On Wednesday, the chair of the Washington Metro Board of Directors told lawmakers at a congressional hearing that the Rosslyn tunnel—the one that runs under the Potomac River between the District of Columbia and Virginia—poses one of the transit system’s biggest problems. The “Rosslyn bottleneck,” Jack Evans called it. He asked for federal funding that would go, in part, toward building a new tunnel there.
A day later, a train traveling along this track became stuck outside its next station stop in Rosslyn. The rain lost power, and all passengers aboard were forced to evacuate, according to the ones who had enough phone service to tweet about it.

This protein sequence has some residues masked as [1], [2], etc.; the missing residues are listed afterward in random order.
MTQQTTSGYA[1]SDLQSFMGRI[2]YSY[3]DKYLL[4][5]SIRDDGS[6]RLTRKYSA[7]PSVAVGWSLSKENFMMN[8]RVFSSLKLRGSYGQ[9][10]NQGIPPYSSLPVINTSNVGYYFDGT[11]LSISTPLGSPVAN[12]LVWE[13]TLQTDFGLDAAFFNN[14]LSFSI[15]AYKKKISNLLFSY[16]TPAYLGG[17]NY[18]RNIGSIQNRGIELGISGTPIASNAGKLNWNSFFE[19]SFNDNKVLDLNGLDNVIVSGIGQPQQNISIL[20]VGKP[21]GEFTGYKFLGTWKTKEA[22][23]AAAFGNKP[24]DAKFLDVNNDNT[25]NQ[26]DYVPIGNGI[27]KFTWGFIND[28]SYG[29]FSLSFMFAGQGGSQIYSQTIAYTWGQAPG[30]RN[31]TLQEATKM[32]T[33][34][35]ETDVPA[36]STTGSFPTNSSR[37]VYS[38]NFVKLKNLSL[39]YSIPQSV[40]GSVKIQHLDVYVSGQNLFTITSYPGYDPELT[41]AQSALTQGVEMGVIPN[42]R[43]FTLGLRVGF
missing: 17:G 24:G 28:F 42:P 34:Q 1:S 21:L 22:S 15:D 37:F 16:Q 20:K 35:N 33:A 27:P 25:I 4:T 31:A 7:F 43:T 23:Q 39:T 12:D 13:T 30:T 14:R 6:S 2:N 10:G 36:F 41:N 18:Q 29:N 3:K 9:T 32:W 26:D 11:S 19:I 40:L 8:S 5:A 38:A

Metro says more than 100 passengers were stuck for about an hour on a train outside the Rosslyn station in northern Virginia after the train became disabled by a mechanical problem.
Here’s a look inside:
Now being herded to front of train. pic.twitter.com/tq4PDriJYX— Jesse James Helfrich (@abbajabanana) April 14, 2016
Metro spokesman Dan Stessel told the AP the train broke down shortly after 2 p.m., stopping 100 feet from the platform. Between 100 and 200 passengers were stuck for about an hour before they were evacuated, he said. Crews have removed the disabled train and service has resumed.